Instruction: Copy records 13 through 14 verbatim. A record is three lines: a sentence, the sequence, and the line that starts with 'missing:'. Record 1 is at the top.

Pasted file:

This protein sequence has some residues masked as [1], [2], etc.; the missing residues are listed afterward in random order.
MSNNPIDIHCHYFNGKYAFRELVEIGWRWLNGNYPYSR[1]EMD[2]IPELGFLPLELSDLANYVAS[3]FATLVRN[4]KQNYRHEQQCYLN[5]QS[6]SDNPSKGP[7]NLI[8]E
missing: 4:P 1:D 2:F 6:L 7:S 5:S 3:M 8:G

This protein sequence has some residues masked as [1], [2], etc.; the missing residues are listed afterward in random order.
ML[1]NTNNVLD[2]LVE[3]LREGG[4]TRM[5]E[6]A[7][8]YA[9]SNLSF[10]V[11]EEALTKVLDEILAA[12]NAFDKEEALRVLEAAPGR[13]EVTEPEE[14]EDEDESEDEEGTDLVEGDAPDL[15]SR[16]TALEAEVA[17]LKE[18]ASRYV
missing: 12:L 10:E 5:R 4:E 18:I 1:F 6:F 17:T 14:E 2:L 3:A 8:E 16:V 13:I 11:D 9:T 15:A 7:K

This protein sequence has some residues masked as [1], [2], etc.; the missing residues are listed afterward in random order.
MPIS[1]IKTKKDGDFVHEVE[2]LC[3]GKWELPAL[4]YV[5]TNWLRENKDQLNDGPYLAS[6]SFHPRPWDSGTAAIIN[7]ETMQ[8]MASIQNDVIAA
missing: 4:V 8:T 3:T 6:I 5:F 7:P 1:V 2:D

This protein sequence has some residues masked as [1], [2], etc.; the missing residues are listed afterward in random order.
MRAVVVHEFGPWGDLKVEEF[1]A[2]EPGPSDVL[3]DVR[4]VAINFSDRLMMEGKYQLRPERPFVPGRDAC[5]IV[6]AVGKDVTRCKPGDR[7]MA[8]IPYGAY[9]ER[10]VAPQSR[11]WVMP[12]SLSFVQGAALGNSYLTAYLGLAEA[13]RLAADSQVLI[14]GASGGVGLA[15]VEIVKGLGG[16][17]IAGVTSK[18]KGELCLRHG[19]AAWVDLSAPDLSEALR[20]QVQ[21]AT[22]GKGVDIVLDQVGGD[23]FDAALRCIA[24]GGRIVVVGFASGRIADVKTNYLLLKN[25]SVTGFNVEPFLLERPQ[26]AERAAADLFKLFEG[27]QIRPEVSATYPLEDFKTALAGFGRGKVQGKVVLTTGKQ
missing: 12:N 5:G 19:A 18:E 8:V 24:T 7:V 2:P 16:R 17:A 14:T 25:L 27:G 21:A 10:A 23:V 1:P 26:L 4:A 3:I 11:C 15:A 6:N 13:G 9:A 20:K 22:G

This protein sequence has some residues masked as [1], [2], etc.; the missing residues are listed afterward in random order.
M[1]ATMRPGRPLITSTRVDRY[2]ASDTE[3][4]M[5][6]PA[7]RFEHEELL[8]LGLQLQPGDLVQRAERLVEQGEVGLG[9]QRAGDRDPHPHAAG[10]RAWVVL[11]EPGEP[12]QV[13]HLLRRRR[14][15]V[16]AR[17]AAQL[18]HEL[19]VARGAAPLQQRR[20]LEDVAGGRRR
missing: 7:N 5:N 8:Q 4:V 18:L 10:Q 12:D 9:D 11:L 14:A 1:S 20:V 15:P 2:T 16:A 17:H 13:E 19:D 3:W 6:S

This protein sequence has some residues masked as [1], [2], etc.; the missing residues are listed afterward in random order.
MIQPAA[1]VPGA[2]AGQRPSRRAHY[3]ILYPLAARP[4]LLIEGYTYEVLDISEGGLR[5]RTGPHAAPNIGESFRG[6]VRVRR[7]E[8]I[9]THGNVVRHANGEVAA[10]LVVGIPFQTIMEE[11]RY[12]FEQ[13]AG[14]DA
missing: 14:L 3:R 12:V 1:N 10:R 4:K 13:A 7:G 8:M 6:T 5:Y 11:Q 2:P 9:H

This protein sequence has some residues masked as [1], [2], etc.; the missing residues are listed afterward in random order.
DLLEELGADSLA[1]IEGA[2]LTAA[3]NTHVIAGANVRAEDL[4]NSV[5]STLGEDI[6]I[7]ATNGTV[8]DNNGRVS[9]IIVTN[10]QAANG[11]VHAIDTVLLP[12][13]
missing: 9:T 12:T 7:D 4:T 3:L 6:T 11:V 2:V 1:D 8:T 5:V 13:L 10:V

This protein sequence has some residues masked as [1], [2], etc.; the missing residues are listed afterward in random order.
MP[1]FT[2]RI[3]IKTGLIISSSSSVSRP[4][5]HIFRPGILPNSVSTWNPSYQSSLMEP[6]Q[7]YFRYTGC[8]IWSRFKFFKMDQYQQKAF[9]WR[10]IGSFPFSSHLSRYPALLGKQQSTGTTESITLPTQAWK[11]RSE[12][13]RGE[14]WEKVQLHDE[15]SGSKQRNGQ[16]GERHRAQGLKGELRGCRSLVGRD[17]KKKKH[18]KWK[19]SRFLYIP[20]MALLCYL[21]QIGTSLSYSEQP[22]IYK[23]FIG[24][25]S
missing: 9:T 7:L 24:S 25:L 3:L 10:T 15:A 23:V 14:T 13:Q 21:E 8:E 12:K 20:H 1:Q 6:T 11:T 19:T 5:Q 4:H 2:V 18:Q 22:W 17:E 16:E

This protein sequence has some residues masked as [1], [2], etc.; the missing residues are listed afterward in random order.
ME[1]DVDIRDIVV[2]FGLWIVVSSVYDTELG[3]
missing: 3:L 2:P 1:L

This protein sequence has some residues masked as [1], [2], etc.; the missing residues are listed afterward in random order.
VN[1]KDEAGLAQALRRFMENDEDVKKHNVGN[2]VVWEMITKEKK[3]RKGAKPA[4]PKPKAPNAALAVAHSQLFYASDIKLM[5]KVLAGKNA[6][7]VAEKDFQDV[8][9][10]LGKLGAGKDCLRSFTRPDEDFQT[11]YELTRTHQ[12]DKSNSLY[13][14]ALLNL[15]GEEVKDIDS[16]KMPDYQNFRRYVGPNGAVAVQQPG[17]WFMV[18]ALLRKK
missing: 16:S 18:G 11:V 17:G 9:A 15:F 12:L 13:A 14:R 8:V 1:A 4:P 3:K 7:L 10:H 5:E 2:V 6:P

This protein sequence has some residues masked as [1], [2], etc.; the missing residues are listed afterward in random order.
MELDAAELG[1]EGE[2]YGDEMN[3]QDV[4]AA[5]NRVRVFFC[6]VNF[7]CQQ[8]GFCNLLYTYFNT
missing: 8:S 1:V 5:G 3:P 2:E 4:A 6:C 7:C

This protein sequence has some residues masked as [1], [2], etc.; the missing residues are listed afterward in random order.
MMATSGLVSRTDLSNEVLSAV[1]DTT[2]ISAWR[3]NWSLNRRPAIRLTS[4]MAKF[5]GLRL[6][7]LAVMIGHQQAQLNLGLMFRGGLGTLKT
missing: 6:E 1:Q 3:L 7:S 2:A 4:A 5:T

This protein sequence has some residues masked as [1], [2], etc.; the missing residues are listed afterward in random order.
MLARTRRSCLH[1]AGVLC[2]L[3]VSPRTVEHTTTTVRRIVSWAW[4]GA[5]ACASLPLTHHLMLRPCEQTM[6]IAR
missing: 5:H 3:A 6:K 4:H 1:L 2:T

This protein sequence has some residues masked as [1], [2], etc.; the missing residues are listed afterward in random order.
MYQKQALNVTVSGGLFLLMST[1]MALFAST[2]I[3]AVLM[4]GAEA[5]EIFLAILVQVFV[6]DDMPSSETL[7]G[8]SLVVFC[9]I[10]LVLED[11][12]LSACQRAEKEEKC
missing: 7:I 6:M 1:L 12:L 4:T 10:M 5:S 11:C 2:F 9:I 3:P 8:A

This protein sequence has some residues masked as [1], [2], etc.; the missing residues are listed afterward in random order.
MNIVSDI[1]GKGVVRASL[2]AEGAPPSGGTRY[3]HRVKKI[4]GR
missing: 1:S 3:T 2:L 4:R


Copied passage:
This protein sequence has some residues masked as [1], [2], etc.; the missing residues are listed afterward in random order.
MLARTRRSCLH[1]AGVLC[2]L[3]VSPRTVEHTTTTVRRIVSWAW[4]GA[5]ACASLPLTHHLMLRPCEQTM[6]IAR
missing: 5:H 3:A 6:K 4:H 1:L 2:T

This protein sequence has some residues masked as [1], [2], etc.; the missing residues are listed afterward in random order.
MYQKQALNVTVSGGLFLLMST[1]MALFAST[2]I[3]AVLM[4]GAEA[5]EIFLAILVQVFV[6]DDMPSSETL[7]G[8]SLVVFC[9]I[10]LVLED[11][12]LSACQRAEKEEKC
missing: 7:I 6:M 1:L 12:L 4:T 10:M 5:S 11:C 2:F 9:I 3:P 8:A